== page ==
Memorials are a great way to commemorate those who have passed away. What sets them apart from ordinary gravestones, however, is their historic significance.
Unlike ordinary gravestones, memorials are dedicated to notable or extraordinary people. They are also used to introduce notable or historical events to the general public. They are usually located in parks and historic places.
When we visit a memorial, we already know about the notable person being commemorated there or the tragic events that happened in the area.
But memorials are not reserved for notable events and people only. They can also be used to commemorate lesser-known people and events. But even though these memorials are lesser known, it doesn't mean that the person who died is no less loved or that the event is less significant to people who cherished them.
If your loved one recently died or you have a notable person in your family that you want to create a memorial to (and you want the world to get to know about them), then check out QR codes in memorials.
If this is your first time hearing about QR codes in memorials, then this is for you. In this blog, we're going to talk about this groundbreaking technology and how it can help you celebrate the life of your loved one who has passed away or introduce a notable event in your area to the general public.
What are QR Codes?
They may look like little blocks of undecipherable cuneiform at first glance, but QR codes are pretty simple and straightforward. And they're not for our eyes! These 21st-century barcodes are designed for our phone cameras to read.
QR codes are quickly becoming popular and with good reason. You can fit an infinite amount of information in a small QR code, including text, pictures, video clips, and audio files.
And all this information can be accessed using a device almost everyone has -- a smartphone.
Another thing that makes QR codes a fantastic way to access information is that they are unobtrusive. They can be as small as half an inch and yet they contain a large amount of information. QR codes make a great addition to any memorial plaque, monument, and more because they occupy just a small portion of the space but are jam-packed with information.
When inscribed by a talented stonemason, QR codes in memorials can also resist the elements, as well as the usual wear and tear. The code may have been inscribed 40 to 60 years into the future, but it will still be scannable and the information will still be available.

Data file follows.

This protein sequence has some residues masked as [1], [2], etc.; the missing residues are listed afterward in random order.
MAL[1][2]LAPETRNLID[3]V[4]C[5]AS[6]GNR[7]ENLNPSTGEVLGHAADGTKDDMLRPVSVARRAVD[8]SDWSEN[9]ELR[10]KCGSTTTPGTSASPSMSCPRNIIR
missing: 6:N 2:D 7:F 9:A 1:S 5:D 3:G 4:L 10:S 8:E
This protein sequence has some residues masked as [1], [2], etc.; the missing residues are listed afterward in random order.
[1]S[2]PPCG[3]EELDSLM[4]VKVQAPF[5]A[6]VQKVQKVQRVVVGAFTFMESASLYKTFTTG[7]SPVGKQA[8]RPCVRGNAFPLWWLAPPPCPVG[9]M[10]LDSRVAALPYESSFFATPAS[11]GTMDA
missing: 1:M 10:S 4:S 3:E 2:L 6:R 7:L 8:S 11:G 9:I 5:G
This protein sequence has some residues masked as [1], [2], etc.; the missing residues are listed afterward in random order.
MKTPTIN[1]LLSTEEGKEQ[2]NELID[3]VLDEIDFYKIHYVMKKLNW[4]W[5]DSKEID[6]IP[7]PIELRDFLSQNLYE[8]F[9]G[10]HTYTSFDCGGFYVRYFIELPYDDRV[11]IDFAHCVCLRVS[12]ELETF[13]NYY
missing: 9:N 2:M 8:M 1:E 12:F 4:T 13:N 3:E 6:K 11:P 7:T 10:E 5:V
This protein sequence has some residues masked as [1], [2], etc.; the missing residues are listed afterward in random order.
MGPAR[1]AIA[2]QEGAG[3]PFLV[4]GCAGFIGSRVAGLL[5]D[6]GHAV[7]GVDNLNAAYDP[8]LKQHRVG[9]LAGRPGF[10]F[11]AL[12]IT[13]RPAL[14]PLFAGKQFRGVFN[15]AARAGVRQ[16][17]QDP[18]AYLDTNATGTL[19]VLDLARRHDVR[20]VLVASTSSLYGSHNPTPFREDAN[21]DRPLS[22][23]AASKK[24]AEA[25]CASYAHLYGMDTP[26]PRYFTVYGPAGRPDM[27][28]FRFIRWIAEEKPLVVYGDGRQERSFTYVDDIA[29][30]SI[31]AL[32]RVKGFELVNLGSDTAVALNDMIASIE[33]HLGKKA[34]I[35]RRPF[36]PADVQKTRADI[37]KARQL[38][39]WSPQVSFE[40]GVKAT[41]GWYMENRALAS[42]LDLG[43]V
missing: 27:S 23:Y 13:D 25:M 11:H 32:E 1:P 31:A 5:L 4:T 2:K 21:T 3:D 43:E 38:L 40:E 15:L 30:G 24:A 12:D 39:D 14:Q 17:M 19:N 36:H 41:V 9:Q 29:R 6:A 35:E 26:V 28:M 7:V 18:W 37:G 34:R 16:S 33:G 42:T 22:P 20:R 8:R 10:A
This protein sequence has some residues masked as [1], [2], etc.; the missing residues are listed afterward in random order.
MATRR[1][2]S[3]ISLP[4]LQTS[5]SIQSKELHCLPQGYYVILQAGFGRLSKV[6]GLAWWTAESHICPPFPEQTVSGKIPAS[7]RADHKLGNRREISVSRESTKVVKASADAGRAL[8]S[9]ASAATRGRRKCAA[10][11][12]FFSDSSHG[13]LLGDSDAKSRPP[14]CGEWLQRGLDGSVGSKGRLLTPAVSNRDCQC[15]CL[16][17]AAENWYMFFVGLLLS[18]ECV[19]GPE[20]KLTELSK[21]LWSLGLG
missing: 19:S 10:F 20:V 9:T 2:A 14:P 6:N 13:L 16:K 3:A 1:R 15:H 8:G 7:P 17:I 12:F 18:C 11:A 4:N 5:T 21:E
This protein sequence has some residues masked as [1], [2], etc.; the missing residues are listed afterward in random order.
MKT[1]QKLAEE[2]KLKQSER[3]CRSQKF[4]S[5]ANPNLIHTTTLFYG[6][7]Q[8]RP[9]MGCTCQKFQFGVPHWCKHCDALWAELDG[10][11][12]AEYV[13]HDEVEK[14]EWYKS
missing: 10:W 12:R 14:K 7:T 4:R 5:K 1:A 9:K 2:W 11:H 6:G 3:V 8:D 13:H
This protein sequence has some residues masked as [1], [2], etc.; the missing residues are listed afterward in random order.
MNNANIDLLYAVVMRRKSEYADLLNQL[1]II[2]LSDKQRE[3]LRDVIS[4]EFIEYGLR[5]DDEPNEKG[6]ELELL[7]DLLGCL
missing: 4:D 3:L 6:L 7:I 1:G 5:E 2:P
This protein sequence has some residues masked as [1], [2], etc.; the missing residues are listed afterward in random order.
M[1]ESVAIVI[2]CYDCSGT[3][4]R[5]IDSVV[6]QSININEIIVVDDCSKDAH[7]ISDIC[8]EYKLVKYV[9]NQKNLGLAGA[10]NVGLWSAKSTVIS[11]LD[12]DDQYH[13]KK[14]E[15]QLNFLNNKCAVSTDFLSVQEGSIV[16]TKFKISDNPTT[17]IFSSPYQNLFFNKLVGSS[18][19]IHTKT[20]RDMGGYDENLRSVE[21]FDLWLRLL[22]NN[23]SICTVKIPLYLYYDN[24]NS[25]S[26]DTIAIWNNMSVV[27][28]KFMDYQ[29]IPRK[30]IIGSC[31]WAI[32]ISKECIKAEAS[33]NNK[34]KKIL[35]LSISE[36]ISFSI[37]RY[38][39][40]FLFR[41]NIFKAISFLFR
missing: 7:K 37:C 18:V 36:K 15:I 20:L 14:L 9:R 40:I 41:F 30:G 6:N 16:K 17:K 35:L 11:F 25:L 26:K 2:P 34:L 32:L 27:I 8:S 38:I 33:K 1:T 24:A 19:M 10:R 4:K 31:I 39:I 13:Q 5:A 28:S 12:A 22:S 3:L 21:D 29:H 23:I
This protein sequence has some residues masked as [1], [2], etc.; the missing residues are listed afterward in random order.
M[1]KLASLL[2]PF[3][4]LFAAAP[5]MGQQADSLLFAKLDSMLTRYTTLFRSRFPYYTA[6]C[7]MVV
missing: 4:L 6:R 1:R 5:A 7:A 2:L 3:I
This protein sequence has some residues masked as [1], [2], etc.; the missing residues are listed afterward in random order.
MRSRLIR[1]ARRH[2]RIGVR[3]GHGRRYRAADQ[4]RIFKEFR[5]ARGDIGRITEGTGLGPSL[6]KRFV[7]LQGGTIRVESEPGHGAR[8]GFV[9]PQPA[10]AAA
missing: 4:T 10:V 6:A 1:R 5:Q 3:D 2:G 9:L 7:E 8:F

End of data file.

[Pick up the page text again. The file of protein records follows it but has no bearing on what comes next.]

Why QR Codes in Memorials are a Great Choice to Remember People and Events
1. They allow you to show your deep regard for the deceased or the event. Writing a few sentences about the deceased or the event in a journal or a publication is a great way to show our regard for them. But we always want something unique -- something that would make our tribute stand out. QR codes in memorials are a great way to do that.
2. The information is easily accessible online. Let's face it, almost everyone has a smartphone or laptop now. From clothes to the most obscure historical tidbit, almost everything can be found online, so why not memorials? All information about the deceased or any historic event can be easily found on a dedicated webpage that is up for years and years. The ease with which the tribute can be accessed online makes it more meaningful.
3. You can be as detailed as you wish. Often, in life, there are so many things left unsaid that when someone dies, we regret it. But online memorials are different. You can write a complete summary of a person's life and be as detailed as you want as a tribute. You can also say how much the person is cherished then and now, and how meaningful they have lived their lives. You can also include pictures and videos to showcase their lives.
4. Memorials can be viewed by future generations. Many people were so kind and deeply loved during their lifetimes that we have this overwhelming desire to introduce them to the new generation. Some events are also so significant that young people must know about them.
QR codes in memorials are a great way to do just that. As long as the webpage dedicated to the deceased or the event is up, then the future generation can see it and appreciate it.